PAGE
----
Steen, Malou and I went out looking for a really good hamburger. We walked all over downtown looking for a promising restaurant or café. There are at least two McDonalds downtown, probably more, and I sometimes like McDonalds, but this day we were looking for what you might call a serious burger. Lunchtime was slipping away and we finally found a little café, with a counter inside and seats outside, that had burgers on the menu at a fairly decent price. I went in alone and ordered two cheeseburgers, a coke and a mocha. (Malou had fallen asleep on Steen's lap outside.) The girl behind the counter taking my order looked at me a little too long, so I clarified by ordering two hamburgers with cheese. (The menu board said hamburgers... and near the bottom said for cheese, add 80c.). Then another woman behind the counter came and stood beside the first girl and said to me with a very serious look, "We don't make McDonald-like cheeseburgers here."
I just gave her a blank stare back. Okay, I'm thinking, why would you say that to me?
All I could say was, "I'd like two of Your cheeseburgers", as if that hadn't been quite obvious since I had just ordered them. The place was full of customers waiting for their order. Apparently I was the only one speaking with an American accent, which apparently told the woman behind the counter that I would only like McDonald's cheeseburgers. And, no she wasn't trying to be friendly or funny. She was quite serious. I was glad we were eating outside because this minor little episode happened one week after meeting the insulting gentleman at the social gathering, and I was not really in the mood to be stereotyped. The burgers came and were gorgeous; exactly what we had wanted. At least that bit turned out all right.
You see, it's these little remarks, over and over, along with statements I've received from some cruisers that go something like, "Yes, I've known boats who've tried to stay away from the anchorages where the Americans were."
Can you imagine that remark in reverse; an American cruiser saying anything like that about boaters from another country? I can't.
So, I apologize for my bad manners. Everyone displays them sometimes, but I haven't recovered from the hurt I've received, (and I've left out the bad stuff), from careless and callous remarks about my country and my countrymen.
Is this a cyclical phenomenon, this Anti-Americanism? Maybe, but that doesn't justify it and it doesn't mean that when the cycle turns, if it does, that those interacting with Americans will be any more unbiased.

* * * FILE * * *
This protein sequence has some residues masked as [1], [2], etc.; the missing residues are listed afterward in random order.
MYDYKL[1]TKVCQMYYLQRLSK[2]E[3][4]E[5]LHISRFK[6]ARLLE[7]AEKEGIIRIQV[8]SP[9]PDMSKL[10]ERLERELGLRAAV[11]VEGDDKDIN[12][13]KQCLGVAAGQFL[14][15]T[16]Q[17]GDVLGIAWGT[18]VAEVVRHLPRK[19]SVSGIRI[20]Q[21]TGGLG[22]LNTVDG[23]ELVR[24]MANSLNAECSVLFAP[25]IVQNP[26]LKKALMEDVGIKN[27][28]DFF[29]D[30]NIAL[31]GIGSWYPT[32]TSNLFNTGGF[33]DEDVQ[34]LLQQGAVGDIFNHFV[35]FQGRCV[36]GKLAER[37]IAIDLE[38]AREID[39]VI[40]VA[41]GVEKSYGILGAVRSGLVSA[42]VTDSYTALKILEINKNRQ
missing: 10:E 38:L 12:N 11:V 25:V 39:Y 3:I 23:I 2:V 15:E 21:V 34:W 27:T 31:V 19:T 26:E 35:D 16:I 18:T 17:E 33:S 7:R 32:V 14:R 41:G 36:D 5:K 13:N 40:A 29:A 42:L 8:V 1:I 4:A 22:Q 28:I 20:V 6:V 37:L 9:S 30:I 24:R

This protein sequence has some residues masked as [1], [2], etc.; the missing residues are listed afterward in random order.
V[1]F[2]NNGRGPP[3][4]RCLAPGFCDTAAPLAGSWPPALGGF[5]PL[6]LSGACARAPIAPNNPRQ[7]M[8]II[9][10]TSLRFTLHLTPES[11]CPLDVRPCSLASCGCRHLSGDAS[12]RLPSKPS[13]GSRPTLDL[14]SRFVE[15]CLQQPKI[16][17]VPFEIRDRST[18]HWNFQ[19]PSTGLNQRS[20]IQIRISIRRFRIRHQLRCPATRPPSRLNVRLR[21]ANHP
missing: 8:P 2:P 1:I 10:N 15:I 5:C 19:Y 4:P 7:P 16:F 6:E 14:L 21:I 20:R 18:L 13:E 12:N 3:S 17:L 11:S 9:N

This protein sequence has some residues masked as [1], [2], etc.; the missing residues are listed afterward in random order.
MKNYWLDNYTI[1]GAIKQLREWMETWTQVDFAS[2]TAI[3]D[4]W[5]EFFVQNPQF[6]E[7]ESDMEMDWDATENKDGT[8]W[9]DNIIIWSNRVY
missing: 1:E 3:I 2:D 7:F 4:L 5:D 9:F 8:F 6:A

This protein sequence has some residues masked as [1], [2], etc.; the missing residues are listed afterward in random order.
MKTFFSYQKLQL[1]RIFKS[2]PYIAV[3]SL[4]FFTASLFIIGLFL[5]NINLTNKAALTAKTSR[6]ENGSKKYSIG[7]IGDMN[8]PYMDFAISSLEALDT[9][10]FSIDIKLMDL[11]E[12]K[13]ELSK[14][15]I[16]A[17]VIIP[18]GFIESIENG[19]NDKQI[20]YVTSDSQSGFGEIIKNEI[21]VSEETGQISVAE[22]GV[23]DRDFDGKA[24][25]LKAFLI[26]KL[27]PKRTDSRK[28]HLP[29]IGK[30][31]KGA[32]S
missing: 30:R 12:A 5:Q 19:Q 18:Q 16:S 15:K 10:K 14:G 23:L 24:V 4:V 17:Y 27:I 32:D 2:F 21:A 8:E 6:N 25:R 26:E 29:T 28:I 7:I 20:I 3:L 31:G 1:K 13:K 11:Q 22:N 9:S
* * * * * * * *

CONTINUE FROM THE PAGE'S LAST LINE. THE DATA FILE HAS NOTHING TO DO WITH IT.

To end: of course, most of the cruisers and locals we met in the islands and elsewhere were positively wonderful. Should I just ignore the rest and not be affected by their words? No. Because this current Anti-Americanism is not based solely on our foreign policy, on our national stance on the environment, on Guantanamo Bay, on Iraq, on Israel. No, it's more overarching. Some of the negative remarks I've received have had nothing to do with our foreign policy. They touch on our culture, our television programs, our food, our physiques, our social policies, our educational systems, our clothing, our holiday traditions, and on and on.
I haven't quite worked out my thoughts on the possible dangers of this type of stereotyping, but I think it's dangerous.
Personally, I know the United States has some problems. What country doesn't? I know that we use more natural resources than we should. I have fought to change that. I could list many examples of national policies that I don't agree with, and of course, many that I do.
But, my words to those from other lands: Don't insult me; talk to me. Don't pre-judge me; get to know me. And don't think that just because I may not agree with every action of the United States, that I will think it's ok for anyone to insult my heritage. Simple manners would suffice.
So, what do you really think?
That's all for now.
Happy New Year!
12/31/2008, Brisbane, Australia
Random topics to start the new year:
Biomimicry in architecture; look up the CH2 building in Melbourne and the Eastgate Centre in Harare, Zimbabwe.
The Biomimicry Institute in Montana
Manners: an article to start the new year:
The author Alexander McCall Smith, who, in my opinion, understands good manners.
A question to be explored:
that of whether or not it is good manners to treat an American travelling abroad as guilty until proven innocent. In this case, an American cruiser who has opinions on American politics and culture, of course, but does not appreciate constant negative opinions about the United States from foreigners who, as it often happens, have not even been to the United States.
The phrase 'stereo-typical American'. How insulting is that phrase for it is spoken with a negative connotation. I would counter, of course, that if there exists a 'typical' American, they are likely to be generous, kind, hard-working, honest, and polite. And let's not forget intelligent and hospitable.
I love the United States and I can't wait to return there for some good old-fashioned politeness and manners and home-cooking, and outdoor fun, and intelligent conversation with friends and family from all kinds of professions and interests and hobbies.